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PiesMCKENZIE BRIDGE: Once again, there will be no reason for anyone to eat alone this December 25th. At the annual Christmas Day Dinner, they can sit down with up to 250 of their neighbors who will have a holiday meal sponsored by the Blue McKenzie Lions Club.
The event originated over two decades ago when  Peg and Dean Osterbuhr realized there were some people who either had lost family members or  were new to the area. Because of that, they often ate alone. The solution was a free community meal that has been held at different locations before settling at the St. Benedict’s Lodge in McKenzie Bridge.
Originally, donated turkeys were taken home to be cooked by Lions Club members. As time passed, some restaurants, like the Log Cabin Inn, would cook and slice the birds. That process was streamlined a few years ago when Bill Leve made arrangements for Food For Lane County to  do the lion’s share of food preparation.
Behind the scenes, event organizer Joe Wagner works with a volunteer crew of 57 volunteers to make sure that beside turkey, diner will also feast on ham, mashed potatoes, gravy, stuffing, green beans, cranberry sauce, rolls, desserts, and beverages. In addition, a dozen or so people who are home bound will have meals delivered.

Off Beat Oregon History

Orlando MurrayBy Finn JD John

Early in November 1906, 21-year-old Orlando Murray went to pay a call on a 22-year-old acquaintance named Lincoln C. Whitney. The main subject of their conversation was to be Murray’s 16-year-old sister, Mary. Secondary topics for the two men’s tete-a-tete included wedding bells and a baby shower – not necessarily in that order – and, last but not least, a .38-caliber revolver.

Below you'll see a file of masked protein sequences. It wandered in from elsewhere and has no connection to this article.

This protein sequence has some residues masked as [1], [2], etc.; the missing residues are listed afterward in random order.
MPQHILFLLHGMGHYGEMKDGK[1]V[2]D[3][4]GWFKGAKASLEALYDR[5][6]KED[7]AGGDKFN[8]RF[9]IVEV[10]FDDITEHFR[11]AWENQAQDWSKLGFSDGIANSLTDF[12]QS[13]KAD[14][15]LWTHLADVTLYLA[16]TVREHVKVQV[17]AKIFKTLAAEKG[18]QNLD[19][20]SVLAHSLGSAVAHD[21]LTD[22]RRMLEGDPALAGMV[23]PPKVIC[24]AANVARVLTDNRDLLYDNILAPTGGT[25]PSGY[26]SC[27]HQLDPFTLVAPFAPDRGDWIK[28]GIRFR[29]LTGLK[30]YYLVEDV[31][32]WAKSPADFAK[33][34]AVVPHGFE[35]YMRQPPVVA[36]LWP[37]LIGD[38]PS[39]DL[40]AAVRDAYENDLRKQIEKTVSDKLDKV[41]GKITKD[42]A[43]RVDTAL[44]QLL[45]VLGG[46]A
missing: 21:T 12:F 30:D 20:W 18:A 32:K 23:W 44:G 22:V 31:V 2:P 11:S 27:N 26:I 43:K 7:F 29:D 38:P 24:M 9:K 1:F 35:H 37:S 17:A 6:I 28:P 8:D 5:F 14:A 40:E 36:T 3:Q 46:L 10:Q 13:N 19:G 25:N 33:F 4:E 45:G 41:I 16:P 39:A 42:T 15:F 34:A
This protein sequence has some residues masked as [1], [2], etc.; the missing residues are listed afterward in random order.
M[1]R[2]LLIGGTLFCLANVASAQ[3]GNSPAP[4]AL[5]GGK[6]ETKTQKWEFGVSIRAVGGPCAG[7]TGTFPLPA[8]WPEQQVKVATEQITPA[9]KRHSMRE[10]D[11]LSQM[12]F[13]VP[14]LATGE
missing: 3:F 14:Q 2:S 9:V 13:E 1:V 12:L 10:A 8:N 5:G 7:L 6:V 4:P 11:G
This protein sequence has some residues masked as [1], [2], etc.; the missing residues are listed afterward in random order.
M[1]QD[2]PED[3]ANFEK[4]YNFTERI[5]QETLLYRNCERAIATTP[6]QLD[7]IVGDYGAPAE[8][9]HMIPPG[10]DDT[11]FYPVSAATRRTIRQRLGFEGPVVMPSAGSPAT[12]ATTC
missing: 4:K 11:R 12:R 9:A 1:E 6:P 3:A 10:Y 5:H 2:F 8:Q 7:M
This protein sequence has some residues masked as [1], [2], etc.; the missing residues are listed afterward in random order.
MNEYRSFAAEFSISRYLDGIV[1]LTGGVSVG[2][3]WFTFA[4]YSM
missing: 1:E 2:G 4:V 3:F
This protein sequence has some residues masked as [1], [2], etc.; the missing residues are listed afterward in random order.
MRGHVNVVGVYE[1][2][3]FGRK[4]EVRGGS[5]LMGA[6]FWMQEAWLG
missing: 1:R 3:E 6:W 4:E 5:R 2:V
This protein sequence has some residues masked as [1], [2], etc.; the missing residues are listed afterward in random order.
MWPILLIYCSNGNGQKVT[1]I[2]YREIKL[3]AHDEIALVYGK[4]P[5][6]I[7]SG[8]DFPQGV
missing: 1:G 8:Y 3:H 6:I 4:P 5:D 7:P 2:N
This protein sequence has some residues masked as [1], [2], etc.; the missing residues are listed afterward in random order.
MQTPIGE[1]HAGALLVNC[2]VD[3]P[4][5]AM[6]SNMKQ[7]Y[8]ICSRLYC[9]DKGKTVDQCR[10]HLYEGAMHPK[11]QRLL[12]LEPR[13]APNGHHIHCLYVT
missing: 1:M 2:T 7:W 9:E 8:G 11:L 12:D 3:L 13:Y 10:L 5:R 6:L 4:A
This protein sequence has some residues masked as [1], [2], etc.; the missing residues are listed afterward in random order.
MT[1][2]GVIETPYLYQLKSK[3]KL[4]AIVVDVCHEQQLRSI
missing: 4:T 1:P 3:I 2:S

The conversation did not go well.
Whitney had met Mary when she’d traveled from her Portland home to Hubbard, where Whitney lived, to work in the hop fields for a week. Whitney had, Orlando Murray said (and, later, testified), sweet-talked the cute young out-of-towner into bed with fair promises of marriage, then disappeared as thoroughly as he could. Meanwhile, several weeks after their brief liaison, Mary suddenly found herself in a very awkward position.

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Doodles By Barry McWilliams

Gardening Tips

Training a fruit tree into an espalier takes a good dash of dedication

 

Espaliered treesBy Kym Pokorny

Espaliered trees bring fruit down to eye level. They allow for easy picking and take advantage of small spaces.

But don’t kid yourself into thinking espaliers are any easier than regular-sized trees, said Ross Penhallegon, a horticulturist with Oregon State University’s Extension Service.

“Espalier is one of many ways to prune – or design -- a fruit tree,” he said. “It’s beautiful, it doesn’t take up a lot of room in the yard. There are a lot of reasons to do it, but it takes dedication and time. It’s like growing grapes or wisteria correctly.”

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McKenzie River Reflections is the weekly newspaper serving Oregon's McKenzie River Valley. Available by mail for $23/yr in Lane County, $29/yr outside Lane. Digital subscriptions are $23/yr. Subscribe at: http://mckenzieriverreflectionsnewspaper.com/catalog/subscriptions-0. Purchase copies online at: http://mckenzieriverreflectionsnewspaper.com/catalog/back-issues-0. Read about area communities including Cedar Flat, Walterville, Camp Creek, Leaburg, Vida, Nimrod, Finn Rock, Blue River, Rainbow and McKenzie Bridge.